Medical data concerning health risks in the workplace was also scrutinized in-depth by the arbitrator. The conclusion was that unvaccinated employees did not substantially heighten the risk of severe illness from infection for themselves or for vaccinated colleagues.

Federal mandates lifted

The arbitrator noted that the federal government had suspended its vaccinate mandate for workers in June 2022 and other mandates and restrictions were being eased.

“While vaccination continued to provide this desirable public health outcome, banning unvaccinated workers from the workplace after June 2022 did nothing for their safety and contributed nothing to the safety of the others working there,” it said. “It was not a reasonable and proportionate workplace safety measure.”

By late spring 2022, the remaining rationale for the SWP was the purported higher infectiousness of unvaccinated workers. However, even if valid, this reason alone was inadequate to justify the policy’s broad negative impacts, including job loss for unvaccinated employees, it said.

The ruling

Following a 24-day hearing, the ruling concluded that flawed management decisions led to unjust outcomes for employees. Consequently, all grievances were sustained.

The pivotal moment was identified as a management meeting in June 2022, where the decision to continue the mandate was made, despite the federal government lifting its workplace vaccine mandate and providing sound reasons for doing so.

The arbitration ruling reproduced a draft confidential brief on the SWP from Purolator asking, “When, if ever, should Purolator remove its mandatory COVID-19 vaccination requirement for its employees.”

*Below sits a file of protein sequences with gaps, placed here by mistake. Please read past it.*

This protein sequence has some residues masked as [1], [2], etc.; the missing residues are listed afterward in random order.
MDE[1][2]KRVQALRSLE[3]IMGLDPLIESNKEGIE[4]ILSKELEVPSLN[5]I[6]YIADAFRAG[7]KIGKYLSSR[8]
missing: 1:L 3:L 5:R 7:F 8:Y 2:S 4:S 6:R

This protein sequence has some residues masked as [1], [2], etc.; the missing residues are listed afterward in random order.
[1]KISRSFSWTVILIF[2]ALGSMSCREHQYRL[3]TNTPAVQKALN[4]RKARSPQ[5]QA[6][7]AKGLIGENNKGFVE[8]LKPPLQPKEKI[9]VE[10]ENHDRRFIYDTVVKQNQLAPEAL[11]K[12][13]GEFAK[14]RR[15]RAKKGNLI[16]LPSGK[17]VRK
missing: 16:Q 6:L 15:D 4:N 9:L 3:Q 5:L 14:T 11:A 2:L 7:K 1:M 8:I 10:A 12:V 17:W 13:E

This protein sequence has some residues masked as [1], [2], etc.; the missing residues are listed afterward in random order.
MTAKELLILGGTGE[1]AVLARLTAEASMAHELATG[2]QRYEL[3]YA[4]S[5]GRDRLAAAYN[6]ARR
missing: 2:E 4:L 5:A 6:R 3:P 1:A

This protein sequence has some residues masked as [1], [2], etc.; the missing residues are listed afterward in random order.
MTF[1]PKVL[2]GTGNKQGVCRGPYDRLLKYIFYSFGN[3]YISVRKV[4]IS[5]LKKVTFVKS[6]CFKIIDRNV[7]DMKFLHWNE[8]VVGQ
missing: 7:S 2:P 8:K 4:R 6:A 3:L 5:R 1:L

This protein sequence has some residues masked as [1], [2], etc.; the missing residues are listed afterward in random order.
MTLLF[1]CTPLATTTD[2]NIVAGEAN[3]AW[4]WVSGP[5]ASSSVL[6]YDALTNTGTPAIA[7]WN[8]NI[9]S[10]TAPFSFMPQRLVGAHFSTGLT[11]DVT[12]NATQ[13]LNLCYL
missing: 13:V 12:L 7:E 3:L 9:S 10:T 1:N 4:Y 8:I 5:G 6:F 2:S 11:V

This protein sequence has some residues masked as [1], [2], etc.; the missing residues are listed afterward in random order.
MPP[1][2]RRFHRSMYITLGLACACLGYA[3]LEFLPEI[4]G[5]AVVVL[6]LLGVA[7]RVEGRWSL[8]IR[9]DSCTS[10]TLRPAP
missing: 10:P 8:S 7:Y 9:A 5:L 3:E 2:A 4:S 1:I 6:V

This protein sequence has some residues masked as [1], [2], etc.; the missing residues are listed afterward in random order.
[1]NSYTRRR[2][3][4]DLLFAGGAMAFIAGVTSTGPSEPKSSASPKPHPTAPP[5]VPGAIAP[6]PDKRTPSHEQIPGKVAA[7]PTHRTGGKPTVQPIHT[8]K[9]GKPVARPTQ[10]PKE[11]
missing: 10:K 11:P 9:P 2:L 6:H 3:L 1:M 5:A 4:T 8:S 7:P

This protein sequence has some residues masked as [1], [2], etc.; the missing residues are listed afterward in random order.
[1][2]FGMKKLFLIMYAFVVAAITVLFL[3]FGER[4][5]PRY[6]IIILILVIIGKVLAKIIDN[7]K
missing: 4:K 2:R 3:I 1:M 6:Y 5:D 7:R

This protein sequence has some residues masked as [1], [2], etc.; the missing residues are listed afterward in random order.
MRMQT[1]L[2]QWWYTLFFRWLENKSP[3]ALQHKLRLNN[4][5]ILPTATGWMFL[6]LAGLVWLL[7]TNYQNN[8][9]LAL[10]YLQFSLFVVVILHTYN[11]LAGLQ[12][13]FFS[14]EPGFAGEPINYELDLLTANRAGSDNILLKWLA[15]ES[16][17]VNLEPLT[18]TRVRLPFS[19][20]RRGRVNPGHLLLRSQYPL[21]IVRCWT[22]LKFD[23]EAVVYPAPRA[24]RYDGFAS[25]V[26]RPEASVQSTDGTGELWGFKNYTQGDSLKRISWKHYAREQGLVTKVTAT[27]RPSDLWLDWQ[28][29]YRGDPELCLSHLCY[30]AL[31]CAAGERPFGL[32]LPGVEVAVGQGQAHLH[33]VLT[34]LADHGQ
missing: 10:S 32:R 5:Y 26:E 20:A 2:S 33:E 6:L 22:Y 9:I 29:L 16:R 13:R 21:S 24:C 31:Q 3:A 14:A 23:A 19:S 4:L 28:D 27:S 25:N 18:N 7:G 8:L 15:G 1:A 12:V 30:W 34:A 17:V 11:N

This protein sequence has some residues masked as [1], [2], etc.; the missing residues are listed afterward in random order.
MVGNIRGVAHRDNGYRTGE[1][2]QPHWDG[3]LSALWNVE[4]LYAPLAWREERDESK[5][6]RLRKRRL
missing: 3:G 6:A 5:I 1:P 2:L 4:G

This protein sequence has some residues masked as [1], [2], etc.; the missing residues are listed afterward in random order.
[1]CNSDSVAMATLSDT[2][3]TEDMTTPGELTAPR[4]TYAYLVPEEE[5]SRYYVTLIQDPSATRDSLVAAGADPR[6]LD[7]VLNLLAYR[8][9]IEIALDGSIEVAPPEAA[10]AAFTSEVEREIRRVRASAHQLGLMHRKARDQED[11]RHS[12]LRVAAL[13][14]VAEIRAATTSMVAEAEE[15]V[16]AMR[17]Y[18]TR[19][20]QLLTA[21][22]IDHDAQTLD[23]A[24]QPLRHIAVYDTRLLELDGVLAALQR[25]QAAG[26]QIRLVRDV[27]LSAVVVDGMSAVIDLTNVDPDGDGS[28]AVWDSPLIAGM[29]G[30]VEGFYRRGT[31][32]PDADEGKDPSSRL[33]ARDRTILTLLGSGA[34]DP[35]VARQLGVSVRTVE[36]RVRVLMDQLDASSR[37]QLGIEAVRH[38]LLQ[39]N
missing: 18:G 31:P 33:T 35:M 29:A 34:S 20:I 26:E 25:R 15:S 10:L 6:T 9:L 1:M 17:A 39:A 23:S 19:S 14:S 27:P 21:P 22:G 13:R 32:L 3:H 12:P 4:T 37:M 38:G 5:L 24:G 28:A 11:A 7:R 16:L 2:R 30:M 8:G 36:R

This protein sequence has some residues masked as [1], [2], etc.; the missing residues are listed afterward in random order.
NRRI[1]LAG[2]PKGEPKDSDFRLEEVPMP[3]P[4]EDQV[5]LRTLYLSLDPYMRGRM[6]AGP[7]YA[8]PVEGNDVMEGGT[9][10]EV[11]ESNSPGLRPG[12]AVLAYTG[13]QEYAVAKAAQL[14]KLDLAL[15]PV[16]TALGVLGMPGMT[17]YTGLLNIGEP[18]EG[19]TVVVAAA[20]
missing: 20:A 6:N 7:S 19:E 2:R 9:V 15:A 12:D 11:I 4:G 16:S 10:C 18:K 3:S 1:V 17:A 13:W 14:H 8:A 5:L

The arbitrator ran through the brief and did not find any of its reasons to be a “reasonable explanation for why Purolator declined to follow the lead of the Federal government in lifting their workplace vaccine mandate.”

“The lack of convincing reasons tends to support the conclusion that the decision to maintain the mandate was not a reasonable decision. By saying that I do not wish to imply that in taking a different view than the Federal government or other employers and health care facilities, the employer’s decision to continue the mandate is automatically established as unreasonable,” it said, but noted that Purolator regarded the imposition of the federal workplace mandate as a “highly significant factor” in its decision to implement the mandate in the first place.

Taken together, they demonstrate a somewhat directionless management response to the evolution of the virus, vaccine science, and a high level of vaccination in the workforce, it said.


Hourly employees and group grievance members were awarded compensation for lost wages and benefits from July 1, 2022, until their return to work post-May 1, 2023.

Owner operators are eligible for compensation due to revenue losses from the inability to use vaccinated relief drivers, with specific details pending.

The grievance of one owner-operator who claimed wrongful termination, was upheld, ensuring full compensation from the day of dismissal. Additionally, grievances related to administrative non-attestation terminations were validated, entitling these employees to comparable compensation.

The arbitrator retains jurisdiction for finalizing all grievance compensation and addressing any subsequent issues from this decision.

For more information, see Teamsters Local Union No. 31 v Purolator Canada Inc., 2023 CanLII 120937 (CA LA).